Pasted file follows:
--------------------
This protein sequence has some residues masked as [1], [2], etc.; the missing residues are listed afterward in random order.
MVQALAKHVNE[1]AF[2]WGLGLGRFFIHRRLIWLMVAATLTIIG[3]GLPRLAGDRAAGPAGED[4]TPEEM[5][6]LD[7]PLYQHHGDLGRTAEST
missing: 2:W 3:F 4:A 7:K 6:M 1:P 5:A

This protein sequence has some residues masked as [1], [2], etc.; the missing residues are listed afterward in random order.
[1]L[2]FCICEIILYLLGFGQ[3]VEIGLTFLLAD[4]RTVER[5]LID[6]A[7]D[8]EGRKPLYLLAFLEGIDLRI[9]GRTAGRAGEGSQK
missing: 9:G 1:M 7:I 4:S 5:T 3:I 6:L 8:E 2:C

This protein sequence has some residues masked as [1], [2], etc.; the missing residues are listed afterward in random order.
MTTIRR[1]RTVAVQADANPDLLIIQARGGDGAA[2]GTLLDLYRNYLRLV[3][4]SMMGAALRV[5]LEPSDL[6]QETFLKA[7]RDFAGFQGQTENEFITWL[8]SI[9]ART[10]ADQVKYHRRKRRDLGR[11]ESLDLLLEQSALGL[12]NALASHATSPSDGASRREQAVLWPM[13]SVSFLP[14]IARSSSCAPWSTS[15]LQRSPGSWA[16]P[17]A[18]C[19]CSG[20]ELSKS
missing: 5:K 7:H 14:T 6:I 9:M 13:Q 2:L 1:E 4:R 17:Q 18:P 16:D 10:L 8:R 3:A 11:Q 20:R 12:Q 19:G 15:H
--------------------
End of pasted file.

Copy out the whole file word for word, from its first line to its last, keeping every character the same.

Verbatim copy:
This protein sequence has some residues masked as [1], [2], etc.; the missing residues are listed afterward in random order.
MVQALAKHVNE[1]AF[2]WGLGLGRFFIHRRLIWLMVAATLTIIG[3]GLPRLAGDRAAGPAGED[4]TPEEM[5][6]LD[7]PLYQHHGDLGRTAEST
missing: 2:W 3:F 4:A 7:K 6:M 1:P 5:A

This protein sequence has some residues masked as [1], [2], etc.; the missing residues are listed afterward in random order.
[1]L[2]FCICEIILYLLGFGQ[3]VEIGLTFLLAD[4]RTVER[5]LID[6]A[7]D[8]EGRKPLYLLAFLEGIDLRI[9]GRTAGRAGEGSQK
missing: 9:G 1:M 7:I 4:S 5:T 3:I 6:L 8:E 2:C

This protein sequence has some residues masked as [1], [2], etc.; the missing residues are listed afterward in random order.
MTTIRR[1]RTVAVQADANPDLLIIQARGGDGAA[2]GTLLDLYRNYLRLV[3][4]SMMGAALRV[5]LEPSDL[6]QETFLKA[7]RDFAGFQGQTENEFITWL[8]SI[9]ART[10]ADQVKYHRRKRRDLGR[11]ESLDLLLEQSALGL[12]NALASHATSPSDGASRREQAVLWPM[13]SVSFLP[14]IARSSSCAPWSTS[15]LQRSPGSWA[16]P[17]A[18]C[19]CSG[20]ELSKS
missing: 5:K 7:H 14:T 6:I 9:M 13:Q 2:L 1:E 4:R 17:Q 18:P 16:D 10:L 8:R 3:A 11:Q 20:R 12:Q 19:G 15:H